Saturday, April 10, 2010

Houses are half in, half out

From the Daily News:

The Brown family lives in a house divided: When they walk inside, a left turn puts them in Queens - and a right in Long Island.

The border between city and suburb bisects their 1,500-square-foot Colonial-style home, giving the Browns the best of both worlds along with twin addresses: 247-27 137th Ave. in Rosedale, Queens; and 103 Gold St. in Valley Stream, L.I.

"The kids sleep in Queens," says mom Myrna Brown. "And we sleep in Long Island."

Brown, husband Lawrence and their eight kids are among 84 homeowners living in Splitsville, with one foot in New York City and the other in Nassau County.

The residents in this strange parallel land straddle Rosedale and Valley Stream, Little Neck and Great Neck, and Floral Park and New Hyde Park.

Along with two addresses, the "suburb slickers" often share two school districts - and the chance to shop for cheaper utilities, cable rates and car insurance based on their home field's advantage.


Anonymous said...

There numerous instances of properties straddling two counties, townships and villages. I am not sure in this owners case who gets their real estate taxes. Naussau County is obviously much higher than Queens - who decides this? They do have a nice attractive, tudor style home.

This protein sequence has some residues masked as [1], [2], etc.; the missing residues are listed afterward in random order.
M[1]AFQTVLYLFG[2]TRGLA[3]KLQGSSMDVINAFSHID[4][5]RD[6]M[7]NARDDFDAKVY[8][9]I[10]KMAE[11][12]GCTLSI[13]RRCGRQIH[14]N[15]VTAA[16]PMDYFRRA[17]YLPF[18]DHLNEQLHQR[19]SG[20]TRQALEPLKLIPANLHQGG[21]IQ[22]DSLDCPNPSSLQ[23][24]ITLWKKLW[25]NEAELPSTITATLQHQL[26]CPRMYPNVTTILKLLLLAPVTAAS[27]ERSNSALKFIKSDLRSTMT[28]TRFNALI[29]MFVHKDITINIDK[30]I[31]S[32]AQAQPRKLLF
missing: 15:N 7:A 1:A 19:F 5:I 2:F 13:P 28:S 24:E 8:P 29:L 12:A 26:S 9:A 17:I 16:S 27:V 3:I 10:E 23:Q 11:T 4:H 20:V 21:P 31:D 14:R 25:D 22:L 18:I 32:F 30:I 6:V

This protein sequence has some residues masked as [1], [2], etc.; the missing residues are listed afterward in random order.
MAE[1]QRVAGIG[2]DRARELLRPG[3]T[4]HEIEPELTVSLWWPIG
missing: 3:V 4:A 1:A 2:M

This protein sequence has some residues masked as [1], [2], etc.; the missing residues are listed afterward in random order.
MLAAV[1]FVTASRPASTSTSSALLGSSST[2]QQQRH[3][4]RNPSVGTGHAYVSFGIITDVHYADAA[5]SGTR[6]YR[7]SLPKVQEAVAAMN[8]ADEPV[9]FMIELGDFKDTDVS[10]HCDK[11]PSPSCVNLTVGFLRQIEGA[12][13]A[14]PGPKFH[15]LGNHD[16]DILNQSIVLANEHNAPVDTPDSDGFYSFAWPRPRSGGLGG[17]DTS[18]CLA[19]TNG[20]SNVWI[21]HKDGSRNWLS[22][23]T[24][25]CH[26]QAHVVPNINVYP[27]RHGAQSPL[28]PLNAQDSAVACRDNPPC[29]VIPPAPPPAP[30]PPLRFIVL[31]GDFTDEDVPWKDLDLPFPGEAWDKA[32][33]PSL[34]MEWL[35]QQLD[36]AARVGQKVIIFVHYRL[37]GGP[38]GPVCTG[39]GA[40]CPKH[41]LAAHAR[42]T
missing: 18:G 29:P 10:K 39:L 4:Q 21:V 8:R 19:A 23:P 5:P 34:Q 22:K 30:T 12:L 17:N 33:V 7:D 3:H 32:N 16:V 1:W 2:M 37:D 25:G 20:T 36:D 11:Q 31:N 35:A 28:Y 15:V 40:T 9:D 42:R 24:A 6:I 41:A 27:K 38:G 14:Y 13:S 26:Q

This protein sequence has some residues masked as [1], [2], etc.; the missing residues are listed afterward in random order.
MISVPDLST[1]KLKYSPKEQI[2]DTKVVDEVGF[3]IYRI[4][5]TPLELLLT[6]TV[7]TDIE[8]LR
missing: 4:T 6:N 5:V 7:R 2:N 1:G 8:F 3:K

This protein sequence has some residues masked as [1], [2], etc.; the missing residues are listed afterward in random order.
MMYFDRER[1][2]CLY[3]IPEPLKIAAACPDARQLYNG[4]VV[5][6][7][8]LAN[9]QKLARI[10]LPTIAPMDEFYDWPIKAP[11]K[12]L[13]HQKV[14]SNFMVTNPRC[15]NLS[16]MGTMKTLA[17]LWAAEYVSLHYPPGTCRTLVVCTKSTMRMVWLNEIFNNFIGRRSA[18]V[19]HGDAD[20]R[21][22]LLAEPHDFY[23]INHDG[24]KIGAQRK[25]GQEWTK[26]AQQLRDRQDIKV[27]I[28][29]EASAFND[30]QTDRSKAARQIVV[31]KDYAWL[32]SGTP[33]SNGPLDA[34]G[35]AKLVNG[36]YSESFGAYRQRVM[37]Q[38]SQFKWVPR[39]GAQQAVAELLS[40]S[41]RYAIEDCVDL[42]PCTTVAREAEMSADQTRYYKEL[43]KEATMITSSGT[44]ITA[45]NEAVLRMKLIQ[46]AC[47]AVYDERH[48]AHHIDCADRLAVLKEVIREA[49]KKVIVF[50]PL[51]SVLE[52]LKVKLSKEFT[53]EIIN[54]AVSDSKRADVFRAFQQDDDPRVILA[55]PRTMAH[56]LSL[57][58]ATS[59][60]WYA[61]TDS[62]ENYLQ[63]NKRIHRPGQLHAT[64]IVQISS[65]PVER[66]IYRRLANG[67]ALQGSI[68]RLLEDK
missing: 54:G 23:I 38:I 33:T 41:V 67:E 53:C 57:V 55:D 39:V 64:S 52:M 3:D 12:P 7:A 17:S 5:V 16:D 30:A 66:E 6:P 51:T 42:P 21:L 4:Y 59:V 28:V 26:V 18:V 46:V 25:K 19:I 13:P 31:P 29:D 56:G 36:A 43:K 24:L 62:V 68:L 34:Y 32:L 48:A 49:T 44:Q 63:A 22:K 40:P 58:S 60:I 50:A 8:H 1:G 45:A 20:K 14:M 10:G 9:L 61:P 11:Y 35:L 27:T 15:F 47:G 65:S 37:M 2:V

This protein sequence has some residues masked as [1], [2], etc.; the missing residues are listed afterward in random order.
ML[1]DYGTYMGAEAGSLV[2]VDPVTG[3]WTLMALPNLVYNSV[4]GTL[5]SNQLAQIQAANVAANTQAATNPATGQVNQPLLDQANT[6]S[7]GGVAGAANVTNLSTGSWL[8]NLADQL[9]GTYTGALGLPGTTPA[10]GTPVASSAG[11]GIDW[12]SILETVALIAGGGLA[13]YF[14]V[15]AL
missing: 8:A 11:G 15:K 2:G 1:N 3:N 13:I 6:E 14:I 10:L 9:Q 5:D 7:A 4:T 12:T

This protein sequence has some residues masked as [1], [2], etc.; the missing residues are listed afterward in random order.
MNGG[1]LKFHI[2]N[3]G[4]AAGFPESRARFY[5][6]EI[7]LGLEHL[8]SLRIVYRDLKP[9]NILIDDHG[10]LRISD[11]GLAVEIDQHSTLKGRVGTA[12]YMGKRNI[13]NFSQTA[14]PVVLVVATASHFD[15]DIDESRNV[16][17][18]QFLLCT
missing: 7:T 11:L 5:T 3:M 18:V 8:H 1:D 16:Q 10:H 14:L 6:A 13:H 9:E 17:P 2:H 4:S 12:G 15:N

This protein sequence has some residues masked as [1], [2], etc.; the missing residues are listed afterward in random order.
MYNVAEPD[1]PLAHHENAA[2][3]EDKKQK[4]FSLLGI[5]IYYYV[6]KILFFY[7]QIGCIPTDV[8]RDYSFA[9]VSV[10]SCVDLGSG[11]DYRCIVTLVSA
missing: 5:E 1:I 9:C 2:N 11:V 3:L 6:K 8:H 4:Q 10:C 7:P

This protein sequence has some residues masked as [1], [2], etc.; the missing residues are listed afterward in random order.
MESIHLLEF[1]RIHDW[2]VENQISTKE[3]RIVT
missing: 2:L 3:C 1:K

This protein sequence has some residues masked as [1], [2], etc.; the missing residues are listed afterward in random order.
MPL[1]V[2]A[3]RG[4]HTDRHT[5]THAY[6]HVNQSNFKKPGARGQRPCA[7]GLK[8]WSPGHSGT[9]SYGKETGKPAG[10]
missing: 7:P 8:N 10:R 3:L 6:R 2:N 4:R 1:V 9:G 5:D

Babs said...


Ridgewood Mike said...

It is a nice house. But the tax/services situation sounds like a nightmare to me. Too easy for municipal officials to pass the buck. I wonder if they have to pay NYC income tax.

georgetheatheist said...

They need to fix their sidewalk before someone trips and sues them. Mineola or Jamaica?

Anonymous said...

Taxe are split the portion of their property that shows on the NYC tax Map for Queens gets assessed to NYC and the portion of the property that lies in Nassau is assessed by Nassau

Helen said...

Noticed that the Brown family has eight children but only seven appear in the picture. The missing one's probably a teenager. God Bless them all!

Nice neighborhood is close enough to Belmont to hear the race track announcer and to pick raspberries and blueberries along their side of the Cross Island Parkway. They probably don't even see a snowplow in the winter.

Anonymous said...

seems like there's taxation without representation going on here.

Anony2 said...

Sounds like a headache, I used to work for a major insurance agency and the people in this situation were charged the much higher auto rates for Queens and the much higher home insurance rates for Nassau. We always fought for them, but not everyone has such a nice agent :)